The best books about the Blues set in Mississippi, Chicago, Florida, and beyond

Why am I passionate about this?

I’ve been a working blues musician for almost half a century, a blues harmonica teacher for much of that time. Twenty-five years ago I first began offering university-level courses on the blues literary tradition. My experience as a Harlem busker back in the 1980s and a touring performer in the 1990s as part of the duo Satan & Adam critically shaped my approach, anchoring me in the wisdom, humor, and deep-groove aesthetics of partner, Mississippi native Sterling “Mr. Satan” Magee. The blues is or the blues are? It’s complicated! I try to honor that multiplicity and the people who put it there.

I wrote...

Beyond the Crossroads: The Devil and the Blues Tradition

By Adam Gussow,

Book cover of Beyond the Crossroads: The Devil and the Blues Tradition

What is my book about?

The devil is the most charismatic and important figure in the blues tradition. He's not just the music's namesake ("the devil's music"), but a shadowy presence who haunts an imagined Mississippi crossroads where Delta bluesman Robert Johnson is supposed to have traded away his soul in exchange for fearsome skills on the guitar.

Working from original transcriptions of more than 125 recordings, I explore the surprisingly varied uses to which black southern blues people have put this trouble-sowing, love-wrecking, but also empowering figure. The book culminates with a bold reinterpretation of Johnson's music and a provocative investigation of the way that the citizens of Clarksdale, Mississippi, managed to rebrand a commercial hub as "the crossroads”, claiming Johnson and the devil as their own.

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The books I picked & why

Book cover of The World Don't Owe Me Nothing: The Life and Times of Delta Bluesman Honeyboy Edwards

Adam Gussow Why did I love this book?

I’ve been assigning The World Don’t Owe Me Nothing in Southern Studies classes at Ole Miss for the past twenty years; the incarcerated students in my blues lit class at Parchman said this was their favorite book.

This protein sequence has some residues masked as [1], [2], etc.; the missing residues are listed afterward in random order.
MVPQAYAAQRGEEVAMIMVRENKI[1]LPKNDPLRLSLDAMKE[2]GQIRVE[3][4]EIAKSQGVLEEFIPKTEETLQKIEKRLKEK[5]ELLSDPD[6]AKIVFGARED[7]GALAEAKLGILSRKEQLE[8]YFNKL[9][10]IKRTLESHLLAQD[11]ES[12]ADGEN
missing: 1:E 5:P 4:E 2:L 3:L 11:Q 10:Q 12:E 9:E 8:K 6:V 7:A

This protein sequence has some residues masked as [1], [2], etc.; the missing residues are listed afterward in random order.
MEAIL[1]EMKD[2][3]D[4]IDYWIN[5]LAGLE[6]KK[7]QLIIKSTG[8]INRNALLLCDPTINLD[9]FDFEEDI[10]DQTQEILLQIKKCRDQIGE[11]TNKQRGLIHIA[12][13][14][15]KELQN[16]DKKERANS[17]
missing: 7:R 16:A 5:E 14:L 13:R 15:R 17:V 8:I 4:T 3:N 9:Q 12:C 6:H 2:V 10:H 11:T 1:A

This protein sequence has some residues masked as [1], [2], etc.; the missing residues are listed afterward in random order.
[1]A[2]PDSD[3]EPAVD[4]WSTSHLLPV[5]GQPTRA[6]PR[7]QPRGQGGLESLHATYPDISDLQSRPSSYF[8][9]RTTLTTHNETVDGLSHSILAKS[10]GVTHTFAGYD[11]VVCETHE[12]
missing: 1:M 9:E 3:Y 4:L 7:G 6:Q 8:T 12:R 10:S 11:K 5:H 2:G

Honeyboy, born in 1915, grew up in the bad old Mississippi Delta, back when cottonfield sharecropping, lynching, and prison farms were the givens. The blues were his way out. He learned his trade, rambled widely, took his pleasures where he found them.

“I had three ways of making it,” he writes. “Women, my guitar, and the dice.” He knew all the great bluesmen, and gigged with most of them: Charley Patton, Robert Johnson, Little Walter. An unforgettable Delta blues autobiography.

By David Honeyboy Edwards,

Why should I read it?

1 author picked The World Don't Owe Me Nothing as one of their favorite books, and they share why you should read it.

What is this book about?

This vivid oral snapshot of an America that planted the blues is full of rhythmic grace. From the son of a sharecropper to an itinerant bluesman, Honeyboy’s stories of good friends Charlie Patton, Big Walter Horton, Little Walter Jacobs, and Robert Johnson are a godsend to blues fans. History buffs will marvel at his unique perspective and firsthand accounts of the 1927 Mississippi River flood, vagrancy laws, makeshift courts in the back of seed stores, plantation life, and the Depression.

Book cover of Escaping the Delta: Robert Johnson and the Invention of the Blues

Adam Gussow Why did I love this book?

Wald is a contrarian’s contrarian; this revisionist study--lucid, sensible, self-assured--demolishes not just the soul-selling-at-the-crossroads mythology embraced by fans of Robert Johnson, but a series of romantic misconceptions about blues music in general and Mississippi blues in particular.

He reminds us, for example, that classic blueswomen like Ma Raney and Bessie Smith were the first stars of the blues; that Johnson was, by contrast, virtually unknown on a national level during his own lifetime; and that Johnson, celebrated by his mythologizers as a devil-haunted innovator, was actually a savvy, record-copying consolidator of a broad range of contemporary blues styles.